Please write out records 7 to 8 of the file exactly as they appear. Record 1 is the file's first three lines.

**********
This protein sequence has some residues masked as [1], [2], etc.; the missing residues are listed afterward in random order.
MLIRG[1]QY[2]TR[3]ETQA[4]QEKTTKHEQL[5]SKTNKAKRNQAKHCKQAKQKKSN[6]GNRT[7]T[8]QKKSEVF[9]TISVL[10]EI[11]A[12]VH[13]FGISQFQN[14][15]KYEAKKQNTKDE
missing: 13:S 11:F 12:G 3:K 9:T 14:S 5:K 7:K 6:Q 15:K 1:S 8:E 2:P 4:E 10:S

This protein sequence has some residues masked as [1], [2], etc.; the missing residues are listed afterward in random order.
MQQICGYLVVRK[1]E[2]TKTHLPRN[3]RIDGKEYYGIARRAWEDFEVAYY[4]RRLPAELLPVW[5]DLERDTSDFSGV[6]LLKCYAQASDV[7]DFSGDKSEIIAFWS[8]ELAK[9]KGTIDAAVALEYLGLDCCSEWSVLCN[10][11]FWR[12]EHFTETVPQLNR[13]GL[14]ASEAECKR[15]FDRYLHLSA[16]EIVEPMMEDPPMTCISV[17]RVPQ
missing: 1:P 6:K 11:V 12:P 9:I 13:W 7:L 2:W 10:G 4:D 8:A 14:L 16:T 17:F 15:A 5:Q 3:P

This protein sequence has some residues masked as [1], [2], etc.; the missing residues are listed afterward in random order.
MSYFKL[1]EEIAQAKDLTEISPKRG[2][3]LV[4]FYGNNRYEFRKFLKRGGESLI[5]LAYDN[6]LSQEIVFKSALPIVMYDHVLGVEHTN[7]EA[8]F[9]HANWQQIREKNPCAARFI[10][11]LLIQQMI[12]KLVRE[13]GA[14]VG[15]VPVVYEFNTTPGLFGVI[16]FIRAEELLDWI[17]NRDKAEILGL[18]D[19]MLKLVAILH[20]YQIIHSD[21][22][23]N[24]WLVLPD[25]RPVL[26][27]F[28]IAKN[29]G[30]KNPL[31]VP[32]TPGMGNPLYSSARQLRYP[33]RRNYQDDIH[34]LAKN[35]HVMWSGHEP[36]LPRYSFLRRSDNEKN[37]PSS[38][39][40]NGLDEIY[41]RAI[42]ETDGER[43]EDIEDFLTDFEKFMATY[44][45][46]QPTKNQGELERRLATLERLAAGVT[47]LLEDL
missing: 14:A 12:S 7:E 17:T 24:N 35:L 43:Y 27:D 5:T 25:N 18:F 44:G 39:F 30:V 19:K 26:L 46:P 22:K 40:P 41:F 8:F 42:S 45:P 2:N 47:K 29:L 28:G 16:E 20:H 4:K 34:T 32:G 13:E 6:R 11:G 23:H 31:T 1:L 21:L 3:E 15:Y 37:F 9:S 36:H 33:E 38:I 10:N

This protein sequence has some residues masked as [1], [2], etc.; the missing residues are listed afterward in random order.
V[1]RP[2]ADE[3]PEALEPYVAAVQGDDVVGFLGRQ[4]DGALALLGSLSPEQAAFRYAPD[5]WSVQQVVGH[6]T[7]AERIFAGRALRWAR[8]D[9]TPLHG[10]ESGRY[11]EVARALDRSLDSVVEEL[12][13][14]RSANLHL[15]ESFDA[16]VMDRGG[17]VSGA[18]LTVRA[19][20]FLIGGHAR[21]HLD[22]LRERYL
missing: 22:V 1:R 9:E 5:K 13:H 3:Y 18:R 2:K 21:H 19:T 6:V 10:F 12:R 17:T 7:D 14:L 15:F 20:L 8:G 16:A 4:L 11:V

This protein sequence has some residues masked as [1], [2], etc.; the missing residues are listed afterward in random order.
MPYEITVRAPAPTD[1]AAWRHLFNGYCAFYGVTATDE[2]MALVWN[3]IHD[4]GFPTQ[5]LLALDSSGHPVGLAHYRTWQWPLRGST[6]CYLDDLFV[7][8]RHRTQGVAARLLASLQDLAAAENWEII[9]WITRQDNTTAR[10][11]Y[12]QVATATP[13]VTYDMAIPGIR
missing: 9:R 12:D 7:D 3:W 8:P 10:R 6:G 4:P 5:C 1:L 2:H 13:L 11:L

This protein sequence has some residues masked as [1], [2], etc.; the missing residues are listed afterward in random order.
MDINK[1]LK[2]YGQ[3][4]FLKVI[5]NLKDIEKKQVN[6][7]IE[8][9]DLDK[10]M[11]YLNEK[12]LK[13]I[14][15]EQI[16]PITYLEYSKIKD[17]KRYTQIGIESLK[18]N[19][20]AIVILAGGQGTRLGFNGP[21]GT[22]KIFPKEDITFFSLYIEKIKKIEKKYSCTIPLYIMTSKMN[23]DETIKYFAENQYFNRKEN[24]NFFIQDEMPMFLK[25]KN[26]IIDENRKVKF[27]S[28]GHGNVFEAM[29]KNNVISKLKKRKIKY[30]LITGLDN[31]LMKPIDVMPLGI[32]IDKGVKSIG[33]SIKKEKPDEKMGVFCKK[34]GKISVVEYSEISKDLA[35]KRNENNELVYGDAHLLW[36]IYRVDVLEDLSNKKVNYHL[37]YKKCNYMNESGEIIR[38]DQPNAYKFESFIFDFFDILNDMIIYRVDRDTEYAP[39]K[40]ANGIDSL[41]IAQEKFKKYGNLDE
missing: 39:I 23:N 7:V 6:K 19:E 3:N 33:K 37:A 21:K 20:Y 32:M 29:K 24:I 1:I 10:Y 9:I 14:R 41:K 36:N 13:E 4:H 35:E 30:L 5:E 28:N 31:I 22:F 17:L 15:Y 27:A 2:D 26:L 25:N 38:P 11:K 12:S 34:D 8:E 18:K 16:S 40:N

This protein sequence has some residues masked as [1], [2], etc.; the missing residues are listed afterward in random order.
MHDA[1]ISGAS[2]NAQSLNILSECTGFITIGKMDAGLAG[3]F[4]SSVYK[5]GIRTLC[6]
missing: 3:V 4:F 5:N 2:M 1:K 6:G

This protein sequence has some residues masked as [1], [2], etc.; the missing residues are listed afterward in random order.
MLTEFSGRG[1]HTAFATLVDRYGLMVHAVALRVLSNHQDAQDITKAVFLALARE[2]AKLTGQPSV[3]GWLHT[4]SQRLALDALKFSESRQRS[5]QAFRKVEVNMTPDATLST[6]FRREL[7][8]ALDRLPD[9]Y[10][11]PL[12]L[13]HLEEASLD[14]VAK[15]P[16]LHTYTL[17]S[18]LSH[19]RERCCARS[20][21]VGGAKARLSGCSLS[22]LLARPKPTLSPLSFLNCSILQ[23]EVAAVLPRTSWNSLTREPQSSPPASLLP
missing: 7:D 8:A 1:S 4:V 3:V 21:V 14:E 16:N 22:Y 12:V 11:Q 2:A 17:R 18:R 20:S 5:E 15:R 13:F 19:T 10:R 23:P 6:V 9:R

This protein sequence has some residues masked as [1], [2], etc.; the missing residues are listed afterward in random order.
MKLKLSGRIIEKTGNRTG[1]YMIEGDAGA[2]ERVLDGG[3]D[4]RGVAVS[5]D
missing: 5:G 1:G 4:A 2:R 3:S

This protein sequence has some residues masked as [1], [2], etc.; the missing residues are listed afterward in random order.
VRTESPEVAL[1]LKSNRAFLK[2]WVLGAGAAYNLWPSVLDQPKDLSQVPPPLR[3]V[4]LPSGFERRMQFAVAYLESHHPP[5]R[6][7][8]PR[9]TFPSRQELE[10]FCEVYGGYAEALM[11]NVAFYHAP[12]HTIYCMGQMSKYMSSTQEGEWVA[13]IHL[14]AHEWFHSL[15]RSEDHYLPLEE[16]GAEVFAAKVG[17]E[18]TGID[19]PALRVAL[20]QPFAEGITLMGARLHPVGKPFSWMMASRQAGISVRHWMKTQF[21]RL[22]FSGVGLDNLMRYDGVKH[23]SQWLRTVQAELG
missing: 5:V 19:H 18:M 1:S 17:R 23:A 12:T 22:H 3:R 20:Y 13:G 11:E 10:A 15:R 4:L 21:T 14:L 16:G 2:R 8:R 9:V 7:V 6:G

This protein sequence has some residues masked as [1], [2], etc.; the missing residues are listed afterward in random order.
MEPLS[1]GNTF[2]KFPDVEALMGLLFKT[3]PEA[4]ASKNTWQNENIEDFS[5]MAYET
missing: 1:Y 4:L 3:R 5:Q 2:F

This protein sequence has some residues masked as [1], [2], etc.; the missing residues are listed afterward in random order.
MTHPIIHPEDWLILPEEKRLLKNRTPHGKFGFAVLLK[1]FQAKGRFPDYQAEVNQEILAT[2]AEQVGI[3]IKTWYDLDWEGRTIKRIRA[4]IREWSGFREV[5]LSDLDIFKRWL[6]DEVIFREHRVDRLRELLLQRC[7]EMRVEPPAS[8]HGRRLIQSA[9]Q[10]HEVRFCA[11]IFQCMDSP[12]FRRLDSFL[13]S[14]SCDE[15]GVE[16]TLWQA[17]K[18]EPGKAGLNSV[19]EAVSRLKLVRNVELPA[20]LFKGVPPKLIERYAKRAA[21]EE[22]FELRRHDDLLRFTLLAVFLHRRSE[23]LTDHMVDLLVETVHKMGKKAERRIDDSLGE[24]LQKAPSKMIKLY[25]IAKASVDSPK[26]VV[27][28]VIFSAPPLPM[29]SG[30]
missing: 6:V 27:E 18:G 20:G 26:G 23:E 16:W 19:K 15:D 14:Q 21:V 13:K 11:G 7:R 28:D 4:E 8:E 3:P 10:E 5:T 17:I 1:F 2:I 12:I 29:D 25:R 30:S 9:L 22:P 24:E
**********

This protein sequence has some residues masked as [1], [2], etc.; the missing residues are listed afterward in random order.
MHDA[1]ISGAS[2]NAQSLNILSECTGFITIGKMDAGLAG[3]F[4]SSVYK[5]GIRTLC[6]
missing: 3:V 4:F 5:N 2:M 1:K 6:G

This protein sequence has some residues masked as [1], [2], etc.; the missing residues are listed afterward in random order.
MLTEFSGRG[1]HTAFATLVDRYGLMVHAVALRVLSNHQDAQDITKAVFLALARE[2]AKLTGQPSV[3]GWLHT[4]SQRLALDALKFSESRQRS[5]QAFRKVEVNMTPDATLST[6]FRREL[7][8]ALDRLPD[9]Y[10][11]PL[12]L[13]HLEEASLD[14]VAK[15]P[16]LHTYTL[17]S[18]LSH[19]RERCCARS[20][21]VGGAKARLSGCSLS[22]LLARPKPTLSPLSFLNCSILQ[23]EVAAVLPRTSWNSLTREPQSSPPASLLP
missing: 7:D 8:A 1:S 4:V 3:V 21:V 14:E 16:N 22:Y 12:V 11:Q 2:A 17:R 18:R 20:S 5:E 15:R 13:F 19:T 10:R 23:P 6:V 9:R